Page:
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Relive Curbivore '23 with New Video Replays
Industry news: 7-Eleven, curb pricing, drone deliveries
It’s hard to believe Curbivore 2023 was already 13 days ago - the conversations and interactions still feel so fresh! In case you were unable to join us on March 3rd, or missed any of the sessions, we’ve now released recordings of the day’s panels, speeches, and fireside chats.
To start the day, we had our kick-off speech, followed by a great conversation between Uber Eats, a local shopper, and Erewhon Market’s Chief Growth Officer. Our eyes then turned to the curb, where city leaders and private sector problem solvers mapped out the current state of our streets. “Cooking Up Something New” focused on the new tools, menus and spaces that are rethinking off-premises dining, and “Safer Roads for All” shared insights from Cambridge Mobile Telematics.
In the afternoon, attendees started “Charging Ahead!” After, we explored how to build a world designed for delivery. To cap off the day, we discussed how to support the workers and businesses of tomorrow, and heard how Wonder and KDS deliver in 30 minutes or less. If that’s not enough - there’s always our snappy Highlights Reel.
Whew - what a day! If you want to be a part of next year’s lively conversations, or host a webinar or happy hour in the next quarter - let’s chat.
HOT INDUSTRY NEWS & GOSSIP
Transit looks to the curb: Assessing some key lessons learned at Curbivore, GovTech closes the loop between smart curb pricing and adequate transit funding. SFMTA is going after some low hanging fruit, hoping to run meters later and on Sundays to plug a funding gap caused by ridership losses that haven’t fully recovered from the pandemic.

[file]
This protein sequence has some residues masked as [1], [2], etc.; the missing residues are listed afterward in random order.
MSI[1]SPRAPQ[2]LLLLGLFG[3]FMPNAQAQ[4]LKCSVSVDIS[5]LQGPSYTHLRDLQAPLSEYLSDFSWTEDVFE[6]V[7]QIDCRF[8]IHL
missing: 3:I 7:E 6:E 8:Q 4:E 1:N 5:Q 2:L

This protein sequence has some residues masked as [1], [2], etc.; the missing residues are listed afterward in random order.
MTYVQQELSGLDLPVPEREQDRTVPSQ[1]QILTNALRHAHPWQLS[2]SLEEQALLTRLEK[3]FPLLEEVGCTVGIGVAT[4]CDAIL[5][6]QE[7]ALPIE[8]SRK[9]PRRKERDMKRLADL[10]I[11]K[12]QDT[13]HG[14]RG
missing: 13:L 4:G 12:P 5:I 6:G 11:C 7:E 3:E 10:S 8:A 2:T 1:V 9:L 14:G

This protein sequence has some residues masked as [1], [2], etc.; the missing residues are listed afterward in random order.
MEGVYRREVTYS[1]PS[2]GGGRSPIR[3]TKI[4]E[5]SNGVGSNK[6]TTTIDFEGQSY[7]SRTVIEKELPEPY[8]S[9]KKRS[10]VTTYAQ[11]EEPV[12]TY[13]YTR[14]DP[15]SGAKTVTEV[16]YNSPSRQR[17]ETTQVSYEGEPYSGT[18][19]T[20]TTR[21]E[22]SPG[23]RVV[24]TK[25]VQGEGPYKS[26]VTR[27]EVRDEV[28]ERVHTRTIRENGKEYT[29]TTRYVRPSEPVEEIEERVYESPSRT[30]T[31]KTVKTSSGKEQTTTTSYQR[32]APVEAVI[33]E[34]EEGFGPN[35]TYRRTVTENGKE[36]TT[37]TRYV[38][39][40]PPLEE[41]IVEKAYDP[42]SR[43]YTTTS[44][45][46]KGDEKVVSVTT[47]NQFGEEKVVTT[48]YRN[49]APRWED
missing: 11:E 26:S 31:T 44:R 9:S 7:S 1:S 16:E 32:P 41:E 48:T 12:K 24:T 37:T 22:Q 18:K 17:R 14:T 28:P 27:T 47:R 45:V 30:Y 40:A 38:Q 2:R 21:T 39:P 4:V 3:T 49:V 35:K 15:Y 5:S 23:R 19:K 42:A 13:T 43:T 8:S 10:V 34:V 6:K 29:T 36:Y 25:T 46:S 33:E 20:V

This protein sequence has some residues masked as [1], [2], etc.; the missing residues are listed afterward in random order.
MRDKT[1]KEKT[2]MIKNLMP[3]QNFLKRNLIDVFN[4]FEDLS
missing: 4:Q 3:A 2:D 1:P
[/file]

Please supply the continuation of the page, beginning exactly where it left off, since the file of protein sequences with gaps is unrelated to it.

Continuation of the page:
More post-Curbivore coverage: Catching up with Alto. The most interesting transportation companies meet the gig-work innovators. Hear what fast-growing companies like Sweetfin think about PDD startups like Coco. Can cities get people out of their cars and onto the curb?
Money, money, money! The White House’s 2024 DOT budget request includes a whopping $1.3 billion for the National Highway Traffic Safety Administration, in a hope to improve the country’s dismal safety statistics. With another $1.5B for rail safety, and $1.2B in infrastructure funding, maybe we can move more freight to rail without endangering the towns those trains run through? Concurrently, the Biden-Harris administration opened applications for $2.5 billion in neighborhood EV charging grant money.
Damned if you do: It’s great to see cities make the rare, large investment in public transit, which makes it all the sadder when the results fall short. Exhibit A: NYC spent billions on an already outdated new commuter rail terminal, that not only doesn’t save commuters time (because of how deep it is) - it’s actually taking folks longer because the agency has done such a poor job managing transfers. And increasing service would be difficult because the MTA forgot to order new train cars, and not all the old ones fit in the new tunnel. Anyone have a tape measure? Exhibit B: Austin’s ambitious light rail network is already being chopped way down, as rising costs make it look like only half as much track may be laid as previously promised.